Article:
Remembering Is Said, the godfather of Columbus poetry

The prolific poet, who died last week, leaves behind a legacy that will continue to echo in the words of the many young writers he inspired.
Is Said in 2008
Is Said in 2008Courtesy Steve Abbott

It’s been a tough winter for Columbus’ poetry community. In December, Writers’ Block Poetry Night ended its 24-year run as the city’s premier open mic series. And on February 7, the renowned and revered Columbus poet Is Said (Charles Lyons) died after a period of declining health. He was 88 years old.

Is Said was a foundational part of Columbus' now-vibrant poetry community who became a respected elder. For more than 50 years, he published chapbooks of his poems, performed his work solo or with the backing musicians of Advance Party, blended the recitation of poetry with African dancers, wrote and produced plays, hosted poetry slams, and mentored dozens of younger poets. 

Poet and former Columbus resident Barbara Fant, now a lecturer, consultant, and the editor of the Antioch University Los Angeles journal Lunch Ticket, was one of them.

“He was central to my growth as a writer,” Fant said. “He told me, ‘To develop a voice, you need to listen to other voices.’ So, I went to Writers’ Block, the Poetry Forum, slams, anywhere poets were reading. His guidance helped me find a true, authentic voice.”

Fant also acted in one of Is Said’s plays. “He said it was important to learn other art forms as well," she added.

Born in Atlanta, Is Said moved to Columbus as a teen, graduating from East High School. He did a stint in the Air Force, then returned to the city. In Columbus, he met and married Anita Goines, his wife of 48 years, and quickly became a prominent influence in the local literary community.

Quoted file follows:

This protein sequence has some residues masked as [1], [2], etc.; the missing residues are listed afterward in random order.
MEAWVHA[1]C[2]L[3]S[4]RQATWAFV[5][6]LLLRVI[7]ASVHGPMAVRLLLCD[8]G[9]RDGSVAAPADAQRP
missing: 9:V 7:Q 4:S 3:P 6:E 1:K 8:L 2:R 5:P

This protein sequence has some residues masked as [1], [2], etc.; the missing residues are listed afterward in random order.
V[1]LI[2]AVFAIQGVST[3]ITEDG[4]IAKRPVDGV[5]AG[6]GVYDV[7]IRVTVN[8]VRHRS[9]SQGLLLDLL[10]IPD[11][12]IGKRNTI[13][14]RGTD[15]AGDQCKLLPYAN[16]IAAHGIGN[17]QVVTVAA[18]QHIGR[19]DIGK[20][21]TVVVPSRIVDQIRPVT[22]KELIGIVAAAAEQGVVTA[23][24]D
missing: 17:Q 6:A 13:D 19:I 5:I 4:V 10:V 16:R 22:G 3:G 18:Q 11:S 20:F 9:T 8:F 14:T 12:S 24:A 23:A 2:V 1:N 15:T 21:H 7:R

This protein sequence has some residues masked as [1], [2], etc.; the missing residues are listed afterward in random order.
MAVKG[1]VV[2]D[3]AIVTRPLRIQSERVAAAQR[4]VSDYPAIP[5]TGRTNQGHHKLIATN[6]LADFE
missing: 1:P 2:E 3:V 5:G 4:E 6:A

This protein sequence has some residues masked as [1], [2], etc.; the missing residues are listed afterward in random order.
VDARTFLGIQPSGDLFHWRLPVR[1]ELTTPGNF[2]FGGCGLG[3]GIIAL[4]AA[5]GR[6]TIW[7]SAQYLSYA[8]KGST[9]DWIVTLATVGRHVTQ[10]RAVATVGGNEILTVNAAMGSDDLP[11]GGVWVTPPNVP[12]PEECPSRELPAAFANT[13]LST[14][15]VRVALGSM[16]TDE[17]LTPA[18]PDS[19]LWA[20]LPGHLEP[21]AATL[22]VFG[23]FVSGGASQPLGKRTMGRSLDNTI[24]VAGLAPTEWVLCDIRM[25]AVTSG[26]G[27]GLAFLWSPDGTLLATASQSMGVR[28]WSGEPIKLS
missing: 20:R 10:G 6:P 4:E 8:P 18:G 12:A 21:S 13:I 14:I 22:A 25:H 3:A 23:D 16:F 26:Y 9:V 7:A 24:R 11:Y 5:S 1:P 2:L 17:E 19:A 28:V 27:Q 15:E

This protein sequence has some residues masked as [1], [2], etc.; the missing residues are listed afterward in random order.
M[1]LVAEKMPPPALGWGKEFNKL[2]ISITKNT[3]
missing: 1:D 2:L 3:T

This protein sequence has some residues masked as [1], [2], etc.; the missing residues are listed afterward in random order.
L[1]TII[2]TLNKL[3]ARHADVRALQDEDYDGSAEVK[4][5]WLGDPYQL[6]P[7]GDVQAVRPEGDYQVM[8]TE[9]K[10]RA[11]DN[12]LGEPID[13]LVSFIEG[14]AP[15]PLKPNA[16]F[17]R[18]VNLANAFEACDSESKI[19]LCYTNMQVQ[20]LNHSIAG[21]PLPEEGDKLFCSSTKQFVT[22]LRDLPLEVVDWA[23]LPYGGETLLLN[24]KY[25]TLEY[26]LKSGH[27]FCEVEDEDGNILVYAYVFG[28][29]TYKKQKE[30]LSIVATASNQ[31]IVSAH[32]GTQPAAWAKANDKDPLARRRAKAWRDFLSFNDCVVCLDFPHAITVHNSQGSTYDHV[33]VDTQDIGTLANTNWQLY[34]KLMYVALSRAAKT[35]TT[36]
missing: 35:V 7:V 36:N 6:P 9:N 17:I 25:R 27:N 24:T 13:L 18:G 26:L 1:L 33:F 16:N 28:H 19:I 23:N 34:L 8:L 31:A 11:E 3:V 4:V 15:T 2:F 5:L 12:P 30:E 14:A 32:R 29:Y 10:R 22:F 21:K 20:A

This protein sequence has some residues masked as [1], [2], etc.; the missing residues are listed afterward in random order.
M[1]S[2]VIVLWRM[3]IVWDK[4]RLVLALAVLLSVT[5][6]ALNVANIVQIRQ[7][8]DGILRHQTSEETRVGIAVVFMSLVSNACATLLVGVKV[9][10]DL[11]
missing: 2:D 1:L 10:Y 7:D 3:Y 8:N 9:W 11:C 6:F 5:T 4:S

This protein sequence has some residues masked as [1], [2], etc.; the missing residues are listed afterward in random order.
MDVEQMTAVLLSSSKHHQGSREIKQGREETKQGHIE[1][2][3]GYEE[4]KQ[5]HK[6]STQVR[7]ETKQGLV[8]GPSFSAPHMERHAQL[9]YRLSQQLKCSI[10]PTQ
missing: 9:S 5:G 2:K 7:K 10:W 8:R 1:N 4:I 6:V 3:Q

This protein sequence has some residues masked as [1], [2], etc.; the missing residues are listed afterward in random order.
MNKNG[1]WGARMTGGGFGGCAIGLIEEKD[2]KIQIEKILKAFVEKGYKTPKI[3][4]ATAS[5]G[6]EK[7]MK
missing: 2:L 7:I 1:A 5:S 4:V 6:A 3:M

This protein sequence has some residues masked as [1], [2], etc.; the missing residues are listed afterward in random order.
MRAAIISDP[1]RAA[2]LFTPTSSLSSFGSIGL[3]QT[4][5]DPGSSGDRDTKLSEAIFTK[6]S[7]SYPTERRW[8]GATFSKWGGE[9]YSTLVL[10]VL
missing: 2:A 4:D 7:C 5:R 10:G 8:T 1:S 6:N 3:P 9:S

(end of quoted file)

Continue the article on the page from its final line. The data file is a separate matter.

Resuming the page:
Is Said performed regularly at local poetry venues, as well as at the Columbus Arts Festival, the Hot Times Festival and ComFest. In the 1990s, he organized and hosted eclectic and inclusive seasonal readings by Columbus and regional poets at the Frank W. Hale, Jr. Black Cultural Center at Ohio State.

Candy Watkins, local festival organizer and a collaborator on both volumes of Listen for the Jazz: KeyNotes in Columbus History, first encountered Is Said at an early Hot Times Festival.

“He was a soapbox poet, a street poet, a people’s poet,” Watkins said. “To me, it was always more engaging to see him on a lawn or a stage than at a podium.”

Watkins was always impressed by his generosity of spirit. “Is Said was focused on his community,” Watkins said. “He educated people through his workshops and performances – kids and senior citizens, too. He saw the greater good. His poetry showed he was a social activist, but a quiet one.”

His work was known for its celebration of Black culture, its social consciousness and commentary, and its humor. He recited poems such as “Product of Africa," "Everybody Will Be Equal After the Bomb" and "Gimme Something for the Head" throughout Columbus and on the streets of New York. He also traveled annually to Africa, maintaining a connection to African history and to the dynamic elements of modern African culture. Both his language and his delivery were rhythmic, lyrical and unique.

I first met Is Said at the first Community Festival (now ComFest) in 1972, where I bought one of his “Gimme Something for the Head” T-shirts – featuring artwork by Walt Neil – and began a five-decade friendship with a man who would truly become the godfather of Columbus poetry: wise and humorous, and a polestar for the city’s younger Black poets. He inspired me as I developed my own poetry, and over time we became good friends supporting each other's work and events.

I know I’ll continue to hear his voice in the poems of many younger poets.

Steve Abbott is a founding member and continues as a host of the Poetry Forum.

Left to right: Steve Abbott, Is Said and Connie Everett
Left to right: Steve Abbott, Is Said and Connie EverettCourtesy Steve Abbott

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